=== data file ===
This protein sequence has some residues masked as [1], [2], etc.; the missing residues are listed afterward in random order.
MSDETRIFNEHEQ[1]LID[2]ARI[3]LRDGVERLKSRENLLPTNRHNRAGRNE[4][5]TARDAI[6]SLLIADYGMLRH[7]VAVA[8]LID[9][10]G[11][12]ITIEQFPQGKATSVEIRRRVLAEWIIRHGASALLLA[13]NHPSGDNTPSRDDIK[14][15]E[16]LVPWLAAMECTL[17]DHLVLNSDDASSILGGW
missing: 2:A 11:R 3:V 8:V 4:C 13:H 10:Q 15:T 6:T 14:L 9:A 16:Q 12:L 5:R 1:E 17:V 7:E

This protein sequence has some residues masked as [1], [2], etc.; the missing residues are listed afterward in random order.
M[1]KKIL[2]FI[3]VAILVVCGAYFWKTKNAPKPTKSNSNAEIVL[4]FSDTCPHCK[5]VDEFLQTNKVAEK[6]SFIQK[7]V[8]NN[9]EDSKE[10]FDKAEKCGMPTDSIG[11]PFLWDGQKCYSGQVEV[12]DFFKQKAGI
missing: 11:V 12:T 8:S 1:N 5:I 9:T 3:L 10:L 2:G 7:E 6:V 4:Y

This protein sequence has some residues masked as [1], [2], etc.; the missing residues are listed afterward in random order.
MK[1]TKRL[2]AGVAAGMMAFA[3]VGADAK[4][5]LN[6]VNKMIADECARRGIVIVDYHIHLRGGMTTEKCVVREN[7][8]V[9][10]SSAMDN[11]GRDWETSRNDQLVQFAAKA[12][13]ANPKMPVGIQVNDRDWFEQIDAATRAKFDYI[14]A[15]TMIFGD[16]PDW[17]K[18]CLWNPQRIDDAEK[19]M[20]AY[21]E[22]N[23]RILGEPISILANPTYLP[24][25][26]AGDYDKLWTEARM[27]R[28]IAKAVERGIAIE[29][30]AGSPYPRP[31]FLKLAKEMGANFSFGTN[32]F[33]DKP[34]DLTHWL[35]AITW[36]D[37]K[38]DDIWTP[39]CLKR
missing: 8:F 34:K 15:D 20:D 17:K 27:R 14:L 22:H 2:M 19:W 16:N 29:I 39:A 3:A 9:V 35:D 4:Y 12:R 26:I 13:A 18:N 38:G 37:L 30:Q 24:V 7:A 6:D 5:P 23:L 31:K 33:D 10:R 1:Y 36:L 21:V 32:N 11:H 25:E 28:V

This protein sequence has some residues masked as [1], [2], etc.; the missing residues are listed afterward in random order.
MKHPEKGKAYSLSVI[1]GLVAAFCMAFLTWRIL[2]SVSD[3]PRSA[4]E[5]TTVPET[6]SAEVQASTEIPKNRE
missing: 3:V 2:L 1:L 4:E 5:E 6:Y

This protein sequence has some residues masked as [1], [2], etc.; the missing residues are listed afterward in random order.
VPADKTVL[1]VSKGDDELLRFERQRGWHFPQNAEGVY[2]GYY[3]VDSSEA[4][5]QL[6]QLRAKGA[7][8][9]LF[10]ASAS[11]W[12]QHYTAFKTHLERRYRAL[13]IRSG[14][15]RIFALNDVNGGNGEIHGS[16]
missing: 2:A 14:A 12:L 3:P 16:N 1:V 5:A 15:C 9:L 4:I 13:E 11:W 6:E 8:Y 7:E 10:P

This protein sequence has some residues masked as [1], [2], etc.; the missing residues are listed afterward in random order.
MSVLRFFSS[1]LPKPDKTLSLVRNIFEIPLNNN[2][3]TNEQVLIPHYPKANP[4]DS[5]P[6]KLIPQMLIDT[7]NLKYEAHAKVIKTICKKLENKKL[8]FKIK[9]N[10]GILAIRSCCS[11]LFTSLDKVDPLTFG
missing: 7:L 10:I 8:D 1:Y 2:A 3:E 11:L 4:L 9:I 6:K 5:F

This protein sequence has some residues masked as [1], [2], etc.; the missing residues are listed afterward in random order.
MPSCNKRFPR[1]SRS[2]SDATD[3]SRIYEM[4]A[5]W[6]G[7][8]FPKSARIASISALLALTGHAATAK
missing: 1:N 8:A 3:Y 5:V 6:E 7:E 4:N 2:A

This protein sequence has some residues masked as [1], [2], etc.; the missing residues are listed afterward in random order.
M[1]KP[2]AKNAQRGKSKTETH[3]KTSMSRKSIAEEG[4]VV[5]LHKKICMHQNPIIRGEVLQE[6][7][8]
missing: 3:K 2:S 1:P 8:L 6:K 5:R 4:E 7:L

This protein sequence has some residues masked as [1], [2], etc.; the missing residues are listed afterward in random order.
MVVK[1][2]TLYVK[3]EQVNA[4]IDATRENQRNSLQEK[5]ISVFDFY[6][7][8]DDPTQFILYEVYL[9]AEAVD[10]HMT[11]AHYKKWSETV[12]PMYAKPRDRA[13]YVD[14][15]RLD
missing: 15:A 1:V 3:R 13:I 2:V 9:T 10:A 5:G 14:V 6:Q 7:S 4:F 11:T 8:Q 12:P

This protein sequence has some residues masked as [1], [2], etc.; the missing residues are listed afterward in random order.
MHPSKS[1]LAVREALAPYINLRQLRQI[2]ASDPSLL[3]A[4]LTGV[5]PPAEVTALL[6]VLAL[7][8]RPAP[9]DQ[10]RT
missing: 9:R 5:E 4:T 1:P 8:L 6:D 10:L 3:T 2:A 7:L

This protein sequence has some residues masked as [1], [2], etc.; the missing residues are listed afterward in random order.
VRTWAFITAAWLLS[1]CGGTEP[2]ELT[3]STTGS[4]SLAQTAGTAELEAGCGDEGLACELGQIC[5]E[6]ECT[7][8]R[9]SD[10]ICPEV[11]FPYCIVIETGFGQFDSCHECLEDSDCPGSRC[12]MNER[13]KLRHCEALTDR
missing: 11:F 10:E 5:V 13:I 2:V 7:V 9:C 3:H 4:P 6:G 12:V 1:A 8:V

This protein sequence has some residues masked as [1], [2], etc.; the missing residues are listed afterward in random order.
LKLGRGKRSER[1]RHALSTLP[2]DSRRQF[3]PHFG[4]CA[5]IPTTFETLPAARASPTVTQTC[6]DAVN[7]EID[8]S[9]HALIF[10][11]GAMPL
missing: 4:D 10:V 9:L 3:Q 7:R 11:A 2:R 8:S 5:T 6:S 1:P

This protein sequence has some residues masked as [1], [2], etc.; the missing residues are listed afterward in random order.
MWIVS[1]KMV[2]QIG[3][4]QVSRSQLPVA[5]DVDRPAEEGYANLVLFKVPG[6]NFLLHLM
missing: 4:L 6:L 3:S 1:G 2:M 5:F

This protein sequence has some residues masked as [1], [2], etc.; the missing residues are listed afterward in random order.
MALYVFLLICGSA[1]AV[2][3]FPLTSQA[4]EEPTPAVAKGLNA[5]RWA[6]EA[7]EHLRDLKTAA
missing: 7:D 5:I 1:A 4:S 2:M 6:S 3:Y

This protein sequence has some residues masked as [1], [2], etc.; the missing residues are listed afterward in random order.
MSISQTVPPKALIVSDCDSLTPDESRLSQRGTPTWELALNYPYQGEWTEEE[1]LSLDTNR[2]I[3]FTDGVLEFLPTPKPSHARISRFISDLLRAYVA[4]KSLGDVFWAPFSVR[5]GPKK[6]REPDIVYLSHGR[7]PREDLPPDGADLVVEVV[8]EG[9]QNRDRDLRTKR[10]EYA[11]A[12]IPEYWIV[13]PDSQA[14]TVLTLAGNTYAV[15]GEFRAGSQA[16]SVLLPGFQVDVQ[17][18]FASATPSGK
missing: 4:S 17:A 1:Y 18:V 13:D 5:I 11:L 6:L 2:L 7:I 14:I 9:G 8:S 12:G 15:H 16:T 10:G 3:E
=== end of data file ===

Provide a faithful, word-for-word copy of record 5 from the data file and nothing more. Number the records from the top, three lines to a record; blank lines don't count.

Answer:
This protein sequence has some residues masked as [1], [2], etc.; the missing residues are listed afterward in random order.
VPADKTVL[1]VSKGDDELLRFERQRGWHFPQNAEGVY[2]GYY[3]VDSSEA[4][5]QL[6]QLRAKGA[7][8][9]LF[10]ASAS[11]W[12]QHYTAFKTHLERRYRAL[13]IRSG[14][15]RIFALNDVNGGNGEIHGS[16]
missing: 2:A 14:A 12:L 3:P 16:N 1:V 5:A 15:C 9:L 4:I 13:E 11:W 6:E 8:Y 7:E 10:P